Overland through Niger, Chad, Central African Republic

Foy

Explorer
Bill Kennedy Shaw was a first class act without any doubt. The Hungarian 'FJ Expeditions' by Andras Zboray are always interesting reads, as are the Sahara travels of Austrian Reinhard Mazur - http://www.tlc-exped.net/ReiselisteSahara.html
Yes, Bill Kennedy Shaw's writing was of a style which I much enjoyed. I'm sure I've read his LRDG book 5 or 6 times. Some of it probably wouldn't pass muster under the microscope of political correctness these days, but he was likely true to his generation and his upbringing, education, and experiences. I've appropriated one of his phrases as my own, one which he used to describe low-light sunrises and sunsets in the desert: He referred to arranging one's affairs in order to be in position to observe a sunset as "bagging sunsets". I frequently do the same. I think I first learned about William Kennedy Shaw by reading Saul Kelly's 2002 release "The Lost Oasis: The Desert War and the Hunt for Zerzura, another fine read.

Foy
 

sg1

Adventurer
What a wonderful report. I have been traveling in the Sahara several times (I was a member of the Sahara Club too) in the 1980s. In the 1990s I spent some time working in Mali, Burkina Faso, Cote d´Ivore and Ghana. My dream has always been to see Chad and Niger but I never dared because of the security situation. I am glad that it seems possible now.
 

Xenobian

Active member
Yes, Bill Kennedy Shaw's writing was of a style which I much enjoyed. I'm sure I've read his LRDG book 5 or 6 times. Some of it probably wouldn't pass muster under the microscope of political correctness these days, but he was likely true to his generation and his upbringing, education, and experiences. I've appropriated one of his phrases as my own, one which he used to describe low-light sunrises and sunsets in the desert: He referred to arranging one's affairs in order to be in position to observe a sunset as "bagging sunsets". I frequently do the same. I think I first learned about William Kennedy Shaw by reading Saul Kelly's 2002 release "The Lost Oasis: The Desert War and the Hunt for Zerzura, another fine read.

Foy
Agreed, an excellent writing style and formed so much of my early interests in the desert regions. What an experience of have traveled in his era.... I would be happy if I could write an account even a fraction as good (which I doubt!)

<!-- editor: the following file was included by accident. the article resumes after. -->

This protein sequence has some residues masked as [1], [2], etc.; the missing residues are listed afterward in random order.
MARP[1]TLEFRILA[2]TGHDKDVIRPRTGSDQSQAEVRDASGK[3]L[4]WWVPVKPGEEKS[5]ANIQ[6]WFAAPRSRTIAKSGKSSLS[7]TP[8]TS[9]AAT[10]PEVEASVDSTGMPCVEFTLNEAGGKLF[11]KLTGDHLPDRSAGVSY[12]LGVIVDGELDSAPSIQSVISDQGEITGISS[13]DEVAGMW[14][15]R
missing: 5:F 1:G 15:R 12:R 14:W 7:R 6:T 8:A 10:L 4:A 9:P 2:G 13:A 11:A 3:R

Xenobian

Active member
What a wonderful report. I have been traveling in the Sahara several times (I was a member of the Sahara Club too) in the 1980s. In the 1990s I spent some time working in Mali, Burkina Faso, Cote d´Ivore and Ghana. My dream has always been to see Chad and Niger but I never dared because of the security situation. I am glad that it seems possible now.
Thank you. All wonderful countries, and an overland trip around Ivory Coast is a big pull.... Chad is ok, I did not encounter any problems there in terms of security, in general. My view, based on my experiences in the past few years is that it is more or less as good as it will get, so there is a window of opportunity. How long that window stays open is anyone's guess. Niger is perhaps a bit more iffy, it will get complicated if you want to go north of Agadez, but ultimately doable if you have a strong determination.
 

Xenobian

Active member
As a few of you are keen to see some more pictures from Chad, here is a small photo dump of some that I quite liked....

On the shores of Lake Chad near Bol, people washing, cooking and chewing fat at the shore. Most people were far too busy to even notice two foreigners walking around taking a few photos. The police on the other hand, were a different story altogether. The police at Lake Chad were the most difficult people to deal with that we encountered during the entire trip. Eventually, we were allowed to take a rented pirogue out to visit some of the islands (with an escort of course). They were initially unbothered with us, and tried to fob us off with 1. it is illegal to go there (which is not so) and 2. horror stories such as "Boko Haram are hiding in these islands, they will kidnap and execute you"... Far fetched for all sorts of reasons, and completely contrary to recent previous overland trips across all of Northern Nigeria and Cameroon (including Lake Chad from the other side) - we insisted, the eventually agreed, with escorts (for payment, naturally).
LAKE CHAD WASHING.jpg

Approaching one of many small islands on Lake Chad. The amount of rubbish accumulated was unpleasant, but not altogether surprising.